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December 2002
IN THIS ISSUE

Transcleral drugs overcome usual delivery limitations


Wavefront rated in 'top five' innovations of last 25 years

Ultrasound tool 'crystal ball' for anterior surgeons

Task force develops classification system for retinopathy screening

Cool laser blasts way to micro-incision cataract surgery

Anterior chamber maintainer adequate for micro surgery

Artemis 2 provides 'unprecedented' diagnostic readings

Laser biometry more reliable with experts and novices

In search of objective accommodation evaluation

Cataract surgery more than meets front of the eye

Combined surgery safe for PEX patients

Deferring PI in filtering surgery does not increase risks

Early glaucoma intervention delays progression

Oxygen may be the culprit in nuclear cataract

New IOL accommodates cataract patients

Trainee surgeons hold didactic wisdom

Antiviral treatment best defence for ocular herpes

Sutureless surgery advances with help of corneal glue

New weapons in the fight against corneal infection

New weapons in the fight against corneal infection

Intravitreal triamcinolone could reduce need for PDT re-treatment in eyes with exudative AMD

Ultra-thin lens reveals mystery accommodation

Two IOL styles prove to be equally accommodating in comparative trial

New drug improves diabetic retinopathy therapy

Good long-term results with combination surgery

Treating ocular cancer with designer molecules

Clear lens extraction prompts vitreoretinal concern

Roots of Fuchs' dystrophy may be found in mitochondrial genes

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From The Editor
Reflections on Refractive Surgery
In Your Good Books
Bio-ophthalmology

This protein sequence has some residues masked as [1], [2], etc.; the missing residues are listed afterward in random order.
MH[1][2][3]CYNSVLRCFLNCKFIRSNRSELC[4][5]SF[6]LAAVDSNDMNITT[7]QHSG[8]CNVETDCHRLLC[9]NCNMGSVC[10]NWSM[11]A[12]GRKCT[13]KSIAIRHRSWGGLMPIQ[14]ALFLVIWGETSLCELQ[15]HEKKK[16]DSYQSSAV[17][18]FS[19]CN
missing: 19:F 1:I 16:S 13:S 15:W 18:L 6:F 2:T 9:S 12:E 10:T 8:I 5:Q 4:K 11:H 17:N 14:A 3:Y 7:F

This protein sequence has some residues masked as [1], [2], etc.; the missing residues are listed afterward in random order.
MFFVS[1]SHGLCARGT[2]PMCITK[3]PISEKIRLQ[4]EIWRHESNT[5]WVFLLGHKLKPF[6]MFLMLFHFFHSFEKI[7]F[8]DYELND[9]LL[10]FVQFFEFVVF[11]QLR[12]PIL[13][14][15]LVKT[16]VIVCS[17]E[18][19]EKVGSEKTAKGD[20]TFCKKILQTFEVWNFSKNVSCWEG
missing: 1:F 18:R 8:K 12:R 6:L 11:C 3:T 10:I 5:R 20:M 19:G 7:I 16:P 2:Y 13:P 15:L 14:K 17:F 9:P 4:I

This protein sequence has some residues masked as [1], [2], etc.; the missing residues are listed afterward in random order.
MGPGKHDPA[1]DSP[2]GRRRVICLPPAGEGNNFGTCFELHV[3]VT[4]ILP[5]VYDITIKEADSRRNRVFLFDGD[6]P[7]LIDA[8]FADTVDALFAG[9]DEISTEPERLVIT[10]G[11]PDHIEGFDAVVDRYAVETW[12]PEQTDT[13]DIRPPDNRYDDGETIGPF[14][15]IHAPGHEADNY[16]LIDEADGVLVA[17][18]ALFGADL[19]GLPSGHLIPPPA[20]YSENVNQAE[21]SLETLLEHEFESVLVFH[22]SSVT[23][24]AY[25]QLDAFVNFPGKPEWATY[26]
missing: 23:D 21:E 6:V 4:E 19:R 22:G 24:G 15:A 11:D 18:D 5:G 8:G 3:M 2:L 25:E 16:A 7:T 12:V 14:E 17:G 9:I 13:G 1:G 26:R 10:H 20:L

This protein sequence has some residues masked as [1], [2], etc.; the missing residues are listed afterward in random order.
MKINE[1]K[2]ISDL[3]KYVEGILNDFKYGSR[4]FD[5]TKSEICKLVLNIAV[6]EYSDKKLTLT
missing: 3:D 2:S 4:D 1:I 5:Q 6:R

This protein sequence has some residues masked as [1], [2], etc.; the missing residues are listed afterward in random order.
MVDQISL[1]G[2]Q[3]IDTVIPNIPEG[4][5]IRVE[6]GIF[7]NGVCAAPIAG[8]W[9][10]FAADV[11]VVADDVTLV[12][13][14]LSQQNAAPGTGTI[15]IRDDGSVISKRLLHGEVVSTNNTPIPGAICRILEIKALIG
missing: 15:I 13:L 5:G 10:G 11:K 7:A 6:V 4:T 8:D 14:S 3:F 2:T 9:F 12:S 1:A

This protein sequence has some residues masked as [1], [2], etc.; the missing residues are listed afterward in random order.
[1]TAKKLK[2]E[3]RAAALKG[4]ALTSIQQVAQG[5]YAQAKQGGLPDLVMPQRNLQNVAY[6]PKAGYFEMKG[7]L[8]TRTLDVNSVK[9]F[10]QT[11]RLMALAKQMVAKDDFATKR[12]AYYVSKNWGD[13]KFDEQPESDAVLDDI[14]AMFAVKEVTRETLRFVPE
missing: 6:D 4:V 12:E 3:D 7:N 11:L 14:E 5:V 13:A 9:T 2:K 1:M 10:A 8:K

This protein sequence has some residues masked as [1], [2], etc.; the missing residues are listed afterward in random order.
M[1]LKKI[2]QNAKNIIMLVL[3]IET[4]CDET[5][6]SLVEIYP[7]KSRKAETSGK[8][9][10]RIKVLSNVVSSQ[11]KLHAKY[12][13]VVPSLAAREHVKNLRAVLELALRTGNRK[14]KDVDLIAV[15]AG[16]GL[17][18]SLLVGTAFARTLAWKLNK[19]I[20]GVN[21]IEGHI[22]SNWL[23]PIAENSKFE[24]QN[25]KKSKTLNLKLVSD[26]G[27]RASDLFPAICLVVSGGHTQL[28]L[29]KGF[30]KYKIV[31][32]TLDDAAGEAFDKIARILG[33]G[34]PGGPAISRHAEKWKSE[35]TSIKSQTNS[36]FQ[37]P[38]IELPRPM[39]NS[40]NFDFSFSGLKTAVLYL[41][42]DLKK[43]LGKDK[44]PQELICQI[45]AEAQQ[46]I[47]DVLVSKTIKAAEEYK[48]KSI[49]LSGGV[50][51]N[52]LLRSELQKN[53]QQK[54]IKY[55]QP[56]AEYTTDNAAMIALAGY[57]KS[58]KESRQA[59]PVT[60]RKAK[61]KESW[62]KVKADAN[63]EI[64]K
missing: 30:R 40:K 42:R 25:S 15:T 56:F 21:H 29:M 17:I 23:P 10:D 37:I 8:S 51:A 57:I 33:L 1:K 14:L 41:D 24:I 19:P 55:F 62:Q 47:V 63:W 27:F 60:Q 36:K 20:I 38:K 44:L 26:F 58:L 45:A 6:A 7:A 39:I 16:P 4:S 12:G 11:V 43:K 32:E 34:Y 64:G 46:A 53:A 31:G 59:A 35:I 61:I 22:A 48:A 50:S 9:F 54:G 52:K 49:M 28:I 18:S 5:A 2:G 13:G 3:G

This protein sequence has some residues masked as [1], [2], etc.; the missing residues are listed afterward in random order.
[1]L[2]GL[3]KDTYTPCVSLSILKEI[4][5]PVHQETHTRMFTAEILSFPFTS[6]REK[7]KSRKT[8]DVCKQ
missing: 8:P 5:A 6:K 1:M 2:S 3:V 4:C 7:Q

Beyond The Eye
Regulatory Matters



New weapons in the fight against corneal infection

By Laszlo Dosa

WASHINGTON, DC - Potent new antibiotic agents which inhibit cell wall synthesis and bacterial vaccines are among the most promising developments in the pipeline for the prevention and treatment of ocular infection, according to Richard J. O'Callaghan PhD.

Dr O'Callaghan has focused his work on Staphylococcus aureus, particularly the drug resistant strains. He discussed his ongoing research at a seminar sponsored by the Research to Prevent Blindness Foundation.
His in vivo studies suggest Moxifloxacin, a new fluoroquinolone antibiotic, may have a role in the treatment of corneal infections.

He injected the bacteria into the cornea of rabbits and then waited four hours before applying drops of different antibiotics every hour until nine hours post-infection. Next, he counted the bacteria still alive in the cornea one hour after the last drop.
"We find that the untreated eye has just over one million bacteria. If we treat it with Vancomycin, we see the number of bacteria reduced to hundreds per eye. If this is one of those tough strains and we treat it with Levofloxacin, we bring it down.

"But if we treat it with Moxifloxacin, it reduces it almost to zero. And Moxifloxacin will work on many strains while Levofloxacin will not," he explained.
Dr O'Callaghan's studies indicate that Moxifloxacin is a very powerful antibiotic that will work on a drug-sensitive strain and on a high percentage of the most resistant strains.

The drug may become available in the next year or so. But sooner or later Staphylococcus will become resistant to any antibiotic so the search is on for a different approach, he said.
Dr O'Callaghan believes he may have found something along these lines in a protein compound called enzybiotic.

Antibiotics work by blocking a pathway in the bacterium. Cipro, for example, interferes with DNA synthesis of the bacterium and Gentamicin blocks protein synthesis.
But enzybiotics, on the other hand, do not block any synthetic reaction. Instead, they digest the bacterial cell wall.